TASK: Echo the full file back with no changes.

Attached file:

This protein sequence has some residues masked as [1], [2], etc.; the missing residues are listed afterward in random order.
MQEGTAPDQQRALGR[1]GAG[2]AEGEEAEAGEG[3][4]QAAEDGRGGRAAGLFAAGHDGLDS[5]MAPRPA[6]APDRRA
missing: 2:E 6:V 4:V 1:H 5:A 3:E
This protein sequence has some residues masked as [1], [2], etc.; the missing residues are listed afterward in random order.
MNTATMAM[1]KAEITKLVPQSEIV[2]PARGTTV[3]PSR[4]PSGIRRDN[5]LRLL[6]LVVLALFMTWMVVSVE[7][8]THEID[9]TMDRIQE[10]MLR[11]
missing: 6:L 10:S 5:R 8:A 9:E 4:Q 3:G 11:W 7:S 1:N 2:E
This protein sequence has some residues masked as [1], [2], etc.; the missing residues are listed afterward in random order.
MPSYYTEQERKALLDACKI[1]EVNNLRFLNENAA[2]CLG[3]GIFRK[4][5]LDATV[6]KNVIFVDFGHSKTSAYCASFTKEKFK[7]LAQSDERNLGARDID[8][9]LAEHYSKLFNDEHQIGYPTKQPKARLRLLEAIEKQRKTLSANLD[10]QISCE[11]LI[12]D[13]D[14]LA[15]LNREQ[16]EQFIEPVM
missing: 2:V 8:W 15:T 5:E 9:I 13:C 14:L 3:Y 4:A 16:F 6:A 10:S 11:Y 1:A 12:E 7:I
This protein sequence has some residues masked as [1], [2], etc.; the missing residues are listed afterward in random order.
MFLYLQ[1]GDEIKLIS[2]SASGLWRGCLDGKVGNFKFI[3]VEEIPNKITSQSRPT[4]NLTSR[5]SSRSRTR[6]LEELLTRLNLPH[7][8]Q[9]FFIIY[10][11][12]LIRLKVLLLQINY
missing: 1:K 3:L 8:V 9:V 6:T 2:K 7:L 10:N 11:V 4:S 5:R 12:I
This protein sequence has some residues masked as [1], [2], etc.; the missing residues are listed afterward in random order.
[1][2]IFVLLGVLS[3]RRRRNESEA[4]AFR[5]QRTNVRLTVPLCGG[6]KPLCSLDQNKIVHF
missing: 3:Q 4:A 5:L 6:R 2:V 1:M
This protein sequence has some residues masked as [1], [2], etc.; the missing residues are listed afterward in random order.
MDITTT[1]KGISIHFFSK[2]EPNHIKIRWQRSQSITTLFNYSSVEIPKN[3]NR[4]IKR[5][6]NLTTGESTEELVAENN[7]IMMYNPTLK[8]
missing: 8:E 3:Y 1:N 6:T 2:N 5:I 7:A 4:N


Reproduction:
This protein sequence has some residues masked as [1], [2], etc.; the missing residues are listed afterward in random order.
MQEGTAPDQQRALGR[1]GAG[2]AEGEEAEAGEG[3][4]QAAEDGRGGRAAGLFAAGHDGLDS[5]MAPRPA[6]APDRRA
missing: 2:E 6:V 4:V 1:H 5:A 3:E
This protein sequence has some residues masked as [1], [2], etc.; the missing residues are listed afterward in random order.
MNTATMAM[1]KAEITKLVPQSEIV[2]PARGTTV[3]PSR[4]PSGIRRDN[5]LRLL[6]LVVLALFMTWMVVSVE[7][8]THEID[9]TMDRIQE[10]MLR[11]
missing: 6:L 10:S 5:R 8:A 9:E 4:Q 3:G 11:W 7:S 1:N 2:E
This protein sequence has some residues masked as [1], [2], etc.; the missing residues are listed afterward in random order.
MPSYYTEQERKALLDACKI[1]EVNNLRFLNENAA[2]CLG[3]GIFRK[4][5]LDATV[6]KNVIFVDFGHSKTSAYCASFTKEKFK[7]LAQSDERNLGARDID[8][9]LAEHYSKLFNDEHQIGYPTKQPKARLRLLEAIEKQRKTLSANLD[10]QISCE[11]LI[12]D[13]D[14]LA[15]LNREQ[16]EQFIEPVM
missing: 2:V 8:W 15:T 5:E 9:I 13:C 14:L 3:Y 4:A 16:F 6:A 10:S 11:Y 1:A 12:E 7:I
This protein sequence has some residues masked as [1], [2], etc.; the missing residues are listed afterward in random order.
MFLYLQ[1]GDEIKLIS[2]SASGLWRGCLDGKVGNFKFI[3]VEEIPNKITSQSRPT[4]NLTSR[5]SSRSRTR[6]LEELLTRLNLPH[7][8]Q[9]FFIIY[10][11][12]LIRLKVLLLQINY
missing: 1:K 3:L 8:V 9:V 6:T 2:K 7:L 10:N 11:V 4:S 5:R 12:I
This protein sequence has some residues masked as [1], [2], etc.; the missing residues are listed afterward in random order.
[1][2]IFVLLGVLS[3]RRRRNESEA[4]AFR[5]QRTNVRLTVPLCGG[6]KPLCSLDQNKIVHF
missing: 3:Q 4:A 5:L 6:R 2:V 1:M
This protein sequence has some residues masked as [1], [2], etc.; the missing residues are listed afterward in random order.
MDITTT[1]KGISIHFFSK[2]EPNHIKIRWQRSQSITTLFNYSSVEIPKN[3]NR[4]IKR[5][6]NLTTGESTEELVAENN[7]IMMYNPTLK[8]
missing: 8:E 3:Y 1:N 6:T 2:N 5:I 7:A 4:N